Business owners and residents on a key one-block segment of downtown’s so-called Avenue of the Arts are pushing back against a proposal they say would “ruin” the neighborhood.
In a March 11 letter addressed to Mayor Karl Dean and signed “The unanimously opposed businesses and residents of 5th Avenue of the Arts,” the citizens say they were not included in discussions about a plan to convert the stretch of Fifth Avenue spanning Lafayette Street on the south to James Robertson Parkway on the north from a one-way street to a two-way street.
Fifth Avenue North is also part of the currently proposed route for the mayor’s proposed $136 million bus rapid transit project. Specifically, the one-block Fifth Avenue segment between Church Street on the south and Union Street on the north — along which the concerned citizens live and operate businesses — is undergoing a redesign meant to enhance the street as a visual arts district. That segment is significant due to its variety of design styles, street-level shops and absence of surface parking (a rarity for any one block within Nashville’s central business district).
“When the revitalized streetscape was presented to our community, there was no opportunity for conversation or input about the possibility of 5th Avenue of the Arts becoming a two-way street and the major thoroughfare for the BRT,” reads the letter (which can be found here). “Mayor Dean, this is a neighborhood, and as such we feel it is important and imperative that we be involved in the dialogue and decision-making of significant plans that will so drastically change the very fabric of our special block.”
The group goes on to say in the letter that “a two way street on 5th Avenue (and between Church and Union) is simply a dangerous idea.” They also claim that, after the community met with representatives from the Metro Public Works Department and Nashville Area Metro Planning Organization “it became apparent that Public Works and the MPO never consulted each other about their individual plans to change street traffic. Nor did they consult the business owners and residents.”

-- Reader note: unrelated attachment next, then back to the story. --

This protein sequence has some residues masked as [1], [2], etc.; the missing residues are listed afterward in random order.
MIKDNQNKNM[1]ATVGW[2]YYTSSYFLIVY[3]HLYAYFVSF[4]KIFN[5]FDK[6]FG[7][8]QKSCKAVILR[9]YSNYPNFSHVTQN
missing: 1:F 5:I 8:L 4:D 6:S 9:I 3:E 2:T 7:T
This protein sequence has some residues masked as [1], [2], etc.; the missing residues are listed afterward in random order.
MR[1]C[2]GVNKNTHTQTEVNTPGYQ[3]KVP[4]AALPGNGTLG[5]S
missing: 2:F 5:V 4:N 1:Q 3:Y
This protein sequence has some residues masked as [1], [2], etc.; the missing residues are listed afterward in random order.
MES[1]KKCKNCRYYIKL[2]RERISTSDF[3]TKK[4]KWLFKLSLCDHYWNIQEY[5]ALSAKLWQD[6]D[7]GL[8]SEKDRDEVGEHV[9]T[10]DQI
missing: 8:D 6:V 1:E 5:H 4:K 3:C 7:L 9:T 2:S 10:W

Dean’s office could not be reached for comment.
The proposal originally appeared on the March 11 Metro Traffic and Parking Commission meeting agenda, but the commission delayed consideration of the matter. The group meets next on April 8.
"Our community found out about the proposal for two-way traffic only about four weeks ago,” Susan Tinney, owner of Fifth Avenue-based art gallery Tinney Contemporary, told The City Paper Friday. “We asked the Traffic and Parking Commission for a deferral in hopes the community would have an opportunity to be a part in the discussions. The Traffic and Parking Commission granted the request. We are excited about the streetscape and all of the streetscape changes that are happening."
A spokesperson for Public Works could not be reached for comment Friday afternoon.
In the letter, the group expands on their concerns, including those of residents worried about noise, traffic jams, and “a change in character to the neighbor from one of an artistic enclave to a major noisy thoroughfare.” They also cite concerns about commercial loading and unloading, which they say will affect the Tennessee Performing Arts Center, the Tennessee State Museum and the Ryman Auditorium.
“Our group is organizing to stop the changes as proposed,” the letter to Dean reads. “We would like your involvement, beginning with a meeting between our group and you, to hear the neighborhood’s concerns and mediate an alternative to the Public Works/MPO plans.”